Occupation: Admissions at a private school
Residence: Durham, NC
Date of Performance/Collection: 4/29/21
Primary Language: English
Background: The informant has a daughter.
LR: There is some belief that if you put a ring on a piece of string and you hold it over a pregnant woman’s belly, it spins or swings, and if it swings it’s a girl and if it spins it’s a boy. We did it because our baby wasn’t cooperative in the ultrasound.
Me: Where did you do this?
LR: Just in our apartment or wherever we were living.
Me: Just for fun? Like it wasn’t for a baby shower or anything?
LR: Yeah, it was just kind of like oh I wonder if we could actually, like, find out because we really wanted to know and so I think we tried it and I don’t remember if it worked or not.
Me: Do you know if many people do this?
LR: Back when I was pregnant, you only got one ultrasound, I feel like now people have multiple ultrasounds so it’s probably a little bit less likely to happen now, but back when I was having a baby, it was as frequent so a lot of people actually used to do it. This is actually a tradition people would try, to see, especially if they couldn’t have an ultrasound to see what the baby’s sex was, a lot of people tried to do this.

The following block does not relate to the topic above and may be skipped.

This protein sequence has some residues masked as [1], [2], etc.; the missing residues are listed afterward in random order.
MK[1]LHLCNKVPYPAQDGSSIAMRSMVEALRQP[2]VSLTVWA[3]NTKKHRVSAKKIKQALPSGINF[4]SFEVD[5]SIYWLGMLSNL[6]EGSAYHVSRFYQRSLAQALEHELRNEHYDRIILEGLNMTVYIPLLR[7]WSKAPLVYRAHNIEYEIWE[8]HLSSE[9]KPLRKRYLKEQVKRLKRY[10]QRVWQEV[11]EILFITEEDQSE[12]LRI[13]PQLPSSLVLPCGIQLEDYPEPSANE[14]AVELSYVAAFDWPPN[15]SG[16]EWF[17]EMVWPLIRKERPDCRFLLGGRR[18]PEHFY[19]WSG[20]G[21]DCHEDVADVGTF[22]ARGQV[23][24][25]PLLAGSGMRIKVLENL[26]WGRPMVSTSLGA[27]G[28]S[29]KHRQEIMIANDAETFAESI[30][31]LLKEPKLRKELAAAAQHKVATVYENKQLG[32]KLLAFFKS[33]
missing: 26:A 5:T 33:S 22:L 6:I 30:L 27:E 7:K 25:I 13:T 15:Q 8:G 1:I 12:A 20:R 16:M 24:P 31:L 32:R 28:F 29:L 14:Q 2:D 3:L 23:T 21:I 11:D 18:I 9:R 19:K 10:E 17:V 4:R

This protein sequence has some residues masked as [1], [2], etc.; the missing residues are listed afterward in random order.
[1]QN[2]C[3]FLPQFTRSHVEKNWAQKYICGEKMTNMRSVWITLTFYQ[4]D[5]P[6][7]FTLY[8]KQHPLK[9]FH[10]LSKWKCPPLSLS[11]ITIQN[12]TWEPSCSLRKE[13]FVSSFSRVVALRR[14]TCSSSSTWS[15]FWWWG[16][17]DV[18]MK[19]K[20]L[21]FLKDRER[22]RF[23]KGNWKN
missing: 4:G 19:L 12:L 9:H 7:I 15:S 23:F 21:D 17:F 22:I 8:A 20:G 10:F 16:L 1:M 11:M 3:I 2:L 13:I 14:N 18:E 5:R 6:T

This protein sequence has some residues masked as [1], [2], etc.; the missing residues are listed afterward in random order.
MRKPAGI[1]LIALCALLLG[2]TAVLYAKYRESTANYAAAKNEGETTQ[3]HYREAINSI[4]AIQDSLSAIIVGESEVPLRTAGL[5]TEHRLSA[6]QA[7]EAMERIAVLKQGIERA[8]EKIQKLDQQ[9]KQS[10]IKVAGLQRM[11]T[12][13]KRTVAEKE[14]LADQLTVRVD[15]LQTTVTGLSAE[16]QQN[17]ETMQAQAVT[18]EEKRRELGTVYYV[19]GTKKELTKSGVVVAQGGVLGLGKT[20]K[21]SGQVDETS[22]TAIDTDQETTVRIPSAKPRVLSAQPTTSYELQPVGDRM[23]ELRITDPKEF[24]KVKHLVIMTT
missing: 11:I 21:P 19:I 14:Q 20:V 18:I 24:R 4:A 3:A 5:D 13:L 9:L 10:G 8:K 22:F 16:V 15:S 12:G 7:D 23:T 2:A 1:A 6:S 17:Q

Me: And you said it’s a ring, is it any specific ring?
LR: I feel like it’s usually your wedding band, and I think it’s the mother’s band. We tried it because we’d heard about it.
Context of performance: This was told to me over a Zoom call.
Thoughts: I think this is a really interesting belief given that it is a fully 50/50 chance that has no bearing or knowledge on the sex of the baby. It’s also notable that it is so tied to the development of technology and that it was very common before pregnant women started getting more ultrasounds. I wonder if the use of the wedding band has any sort of significance of a promise to the baby since it represents devotion and eternity in a marriage.